5. Detroit Institute of Arts
The Detroit Institute of Arts is located in midtown Detroit and features one of the largest art collections in the United States. In a 2014 appraisal, the collection was declared to have a value of $8.1 billion. It has over 100 galleries ranking it the sixth largest art museum in the United States. The museum building itself is a sight to behold with the white marble exterior and is listed in the National Register of Historic Places. The museum was originally located on Jefferson Avenue but due to its rapid expansion, it was moved to Woodward Avenue in 1927.
The collection demonstrates human creativity from prehistory to the 21st century. Two of the most notable pieces are Diego Rivera’s Detroit Industry fresco cycle and Vincent van Gogh’s Self Portrait, the first Van Gogh painting to be housed in a U.S. museum. The diversity of the collection will suit anyone’s taste, including contemporary, modern, American, European, African, Asian, Native American, and more. The museum boasts itself as the “Cultural Gem of Detroit” and is a wonderful place to visit when you have the time to enjoy all it has to offer.
4. Comerica Park
Comerica Park, home of the Detroit Tiger Baseball team, is an open-air ballpark located in downtown Detroit. It replaced Tiger Stadium in 2000 and has a seating capacity of 41,681. The name Comerica comes from the name of Comerica Bank which was previously located in there. On October 1, 2006, Comerica Park hosted its first World Series Game.
More than just a ball field, the park features a beautiful ornate carousel, a Ferris wheel, sculptures and a huge water feature (called “liquid fireworks”) that can be choreographed to any music. There is also a “Walk of Fame” throughout the lower circumference of the park featuring many historical Tigers and baseball artifacts. For adults, there’s a Beer Hall which features international beers and tavern-style cuisine. On the upper deck is Mike’s Hard Lemonade Lounge with a bar and separate seating area for adults as well as restrooms. The area, which is open to the public, is heated and air conditioned. Along centerfield wall, are some beautiful sculptures featuring 6 of the Tigers’ all-time greatest players. It’s a great place to stop for some good clean fun and great sports action.
3. Ford Field
Just opened in 2002, Ford Field is the home of NFL team, the Detroit Lions. The field also hosts football and basketball games and seats up to 80,000 fans. Naming rights were purchased by the Ford Motor Company at a cost $40 million dollars and the Ford family also controls the Lions franchise. It is an indoor stadium with a large skylight and large glass windows that open at the corners allowing plenty of natural light to shine down on the turf without being a distraction to players on the field.
Though Ford Field is a great place for sports fans, it is also host to many other events to entertain and amaze the entire family. Hosted at the field are concerts, Monster truck shows and other events. Be sure to check their schedule and purchase tickets in advance so you don’t miss out. The concerts are magnificent as are all the sporting events. You can’t ask for a more exciting place to visit.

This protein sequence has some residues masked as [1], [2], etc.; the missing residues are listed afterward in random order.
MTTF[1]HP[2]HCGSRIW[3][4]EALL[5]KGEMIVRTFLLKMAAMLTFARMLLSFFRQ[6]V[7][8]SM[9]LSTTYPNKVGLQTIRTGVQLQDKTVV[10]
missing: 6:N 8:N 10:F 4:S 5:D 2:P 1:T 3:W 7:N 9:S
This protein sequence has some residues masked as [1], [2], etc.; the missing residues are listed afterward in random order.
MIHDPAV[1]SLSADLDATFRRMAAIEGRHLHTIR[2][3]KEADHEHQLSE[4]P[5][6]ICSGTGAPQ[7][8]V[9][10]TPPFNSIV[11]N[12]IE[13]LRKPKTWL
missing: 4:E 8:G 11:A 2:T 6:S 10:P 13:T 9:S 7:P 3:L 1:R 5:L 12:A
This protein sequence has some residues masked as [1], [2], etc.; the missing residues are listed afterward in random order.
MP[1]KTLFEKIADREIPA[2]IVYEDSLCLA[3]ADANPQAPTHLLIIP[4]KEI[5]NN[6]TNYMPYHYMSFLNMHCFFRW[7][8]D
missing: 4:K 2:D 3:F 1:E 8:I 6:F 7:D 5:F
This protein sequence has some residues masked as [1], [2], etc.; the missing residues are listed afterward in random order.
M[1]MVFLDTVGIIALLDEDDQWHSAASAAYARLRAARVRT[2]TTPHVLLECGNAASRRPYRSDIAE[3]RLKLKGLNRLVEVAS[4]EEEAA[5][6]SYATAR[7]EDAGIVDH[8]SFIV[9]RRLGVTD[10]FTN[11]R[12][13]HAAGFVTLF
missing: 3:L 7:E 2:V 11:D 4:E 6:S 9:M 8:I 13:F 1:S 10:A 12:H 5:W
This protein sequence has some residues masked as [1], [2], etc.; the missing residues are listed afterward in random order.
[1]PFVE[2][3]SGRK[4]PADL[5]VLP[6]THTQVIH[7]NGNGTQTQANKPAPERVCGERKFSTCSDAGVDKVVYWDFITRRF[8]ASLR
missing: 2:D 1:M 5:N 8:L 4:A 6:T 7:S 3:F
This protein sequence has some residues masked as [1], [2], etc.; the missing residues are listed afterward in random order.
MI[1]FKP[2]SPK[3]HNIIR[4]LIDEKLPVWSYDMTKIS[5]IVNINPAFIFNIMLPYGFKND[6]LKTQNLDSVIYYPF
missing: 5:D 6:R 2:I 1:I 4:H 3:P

2. Joe Louis Arena
Home to the well-known NHL team, the Detroit Red Wings, Joe Louis Arena is a hockey arena seating up to 20,058 and is located in downtown Detroit. The arena, built in 1979, was named after the former boxing and heavyweight champion Joe Louis. A new $650 million arena is currently being built in downtown Detroit with plans for completion in 2017. Joe Louis Arena will be torn down upon completion of the new arena and the Detroit Red Wings’ will relocate to their new home.
Though the arena is well-known for hosting NHL games, it also hosts other events such as college hockey, ice shows, circuses and concerts, to name a few. Whether you are traveling in the winter or any other season, there is always something exciting happening at the Joe Louis Arena. Shows vary in their target audience…children, adults, sports fans, music fan, wrestling fans, etc., so be sure to schedule your visit around your interests. Their website lists all schedules and allows you to purchase advance tickets.
1. Motown Historical Museum
Motown Historical Museum is located in the Hitsville U.S.A. building on West Grand Boulevard in Detroit. This non-profit museum was founded in 1985 by Esther Gordy Edwards in honor of the Motown Record Company and the “Motown Sound” so well known all over the world. The purpose of the museum is to not only preserve the history of Motown Music Company, but also to educate and motivate young people who might be interested in building a future in the music business.
Motown Records was established by Berry Gordy in 1959 and started a whole new music movement. “Studio A” is the place where many popular artists and groups of the movement recorded their records. You can even try singing a few bars yourself while visiting. The restored upper area of the museum is where Barry Gordy lived with his family while the company was in its infancy. The museum is home to all kinds of photographs, memorabilia and artifacts relating to music and Motown Records. It’s a must-see for anyone who loves the music, the talent behind the music and just wants to enjoy some history with the family.